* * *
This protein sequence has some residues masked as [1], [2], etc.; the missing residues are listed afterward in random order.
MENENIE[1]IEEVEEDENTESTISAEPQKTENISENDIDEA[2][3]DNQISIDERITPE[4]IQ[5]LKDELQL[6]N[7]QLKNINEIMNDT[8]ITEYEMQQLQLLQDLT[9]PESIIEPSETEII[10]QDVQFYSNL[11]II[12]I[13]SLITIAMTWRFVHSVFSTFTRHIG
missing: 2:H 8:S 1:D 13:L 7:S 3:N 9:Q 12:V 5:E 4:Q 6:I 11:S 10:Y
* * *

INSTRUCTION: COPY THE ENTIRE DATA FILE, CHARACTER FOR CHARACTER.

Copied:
This protein sequence has some residues masked as [1], [2], etc.; the missing residues are listed afterward in random order.
MENENIE[1]IEEVEEDENTESTISAEPQKTENISENDIDEA[2][3]DNQISIDERITPE[4]IQ[5]LKDELQL[6]N[7]QLKNINEIMNDT[8]ITEYEMQQLQLLQDLT[9]PESIIEPSETEII[10]QDVQFYSNL[11]II[12]I[13]SLITIAMTWRFVHSVFSTFTRHIG
missing: 2:H 8:S 1:D 13:L 7:S 3:N 9:Q 12:V 5:E 4:Q 6:I 11:S 10:Y